July 3: Daycamps, spray parks and the Steveston Outdoor Pool re-opened to the public. Towards the end of July, several other facilities, closed since March, were re-opened in Richmond, including Britannia Shipyards, Richmond Art Gallery and South Arm Outdoor Pool.
July 22: Across B.C., 1,000 people were self-isolating because of possible exposure to COVID-19.
August 5: Three screening officers at YVR tested positive for COVID-19.
August 6: A COVID-19 outbreak was declared at Richmond’s Lions Manor. Long-term care facilities have been hit hard by the pandemic and several in Richmond would eventuallly have outbreaks.
August 7: A spike in COVID-19 cases in B.C. was linked to private parties.
August 22: A private Richmond sports centre was fined $2,300 for violating the 50-person limit.
August 25: A surge was reported in visits to Metro Vancouver parks.
August 28: YVR and WestJet teamed up to pilot a COVID-19 rapid testing study, which launched Nov. 27.
September: Richmond School District received $7.4 million in federal grant to safely restart schools.
September 10: Schools in Richmond re-opened a few days later than previously scheduled; in some grades, about a third of students continued with remote learning. Students were organized into cohorts of 60 (elementary) and 120 (high school). Some parents balked, worrying about transmission. However, despite approximately 50 COVID-19 exposures in schools over the fall, the school district reported there were no known transmissions of the virus with the Richmond school system.
September 19: RCMP issued a $1,000 ticket to a person who failed to quarantine after travelling.
September 20: 40th annual Terry Fox Run goes virtual.
October 24: COVID-19 changed how people voted in the provincial election.Ballots cast by mail numbered almost 600,000 across the province while this number was just 6,517 in 2017.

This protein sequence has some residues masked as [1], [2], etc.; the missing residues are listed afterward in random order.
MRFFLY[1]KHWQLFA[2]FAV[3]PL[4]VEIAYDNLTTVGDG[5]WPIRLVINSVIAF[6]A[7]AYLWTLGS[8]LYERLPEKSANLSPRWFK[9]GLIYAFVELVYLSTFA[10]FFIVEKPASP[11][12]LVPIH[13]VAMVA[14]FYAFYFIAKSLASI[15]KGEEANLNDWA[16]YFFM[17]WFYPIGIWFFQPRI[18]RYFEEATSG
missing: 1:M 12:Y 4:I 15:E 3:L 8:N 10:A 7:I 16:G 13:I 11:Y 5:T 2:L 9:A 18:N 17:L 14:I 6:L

October 26: “Safe six” is the new provincial health mantra as Dr. Bonnie Henry encourages more physical distancing. The number of COVID-19 cases had been rising steadily since early fall.
November 1: Masks are mandatory in all city-run facilities in Richmond.
November 7: Dr. Bonnie Henry announced a “circuit breaker” as the number of COVID-19 cases continued to rise in B.C.: only socializing with immediate family is allowed.
November 11: Richmond Remembrance Day services go virtual.
November 14: New Richmond COVID-19 testing site opened next to the airport in the JetSet parking lot.
November 21 and 27: Two quarantine tickets are issued by Richmond RCMP, one for $1,000, another for $1,150.
November 24: Cineplex closed again.
November 25: Province announced $230 ticket for not wearing a mask.
December 3: A COVID-19 outbreak was declared at Richmond Hospital in 4 North. Four days later, outbreaks were declared in 6 North and 3 South.
December 16: Richmond School District announced it would extend remote learning for a few months.
December 22: Holiday passenger volume is down 85 per cent at YVR compared to last year.
December 22: The first person in Richmond, Jodie Jackman, received the COVID-19 vaccine. Jackman works as a recration assistant in a long-term care facility.
December 27: B.C. health officer announced a variant of COVID-19 was found in the Island Health Authority. The person had returned from the U.K. and tested positive on Dec. 19. This variant seems to be more infectious than the original strain.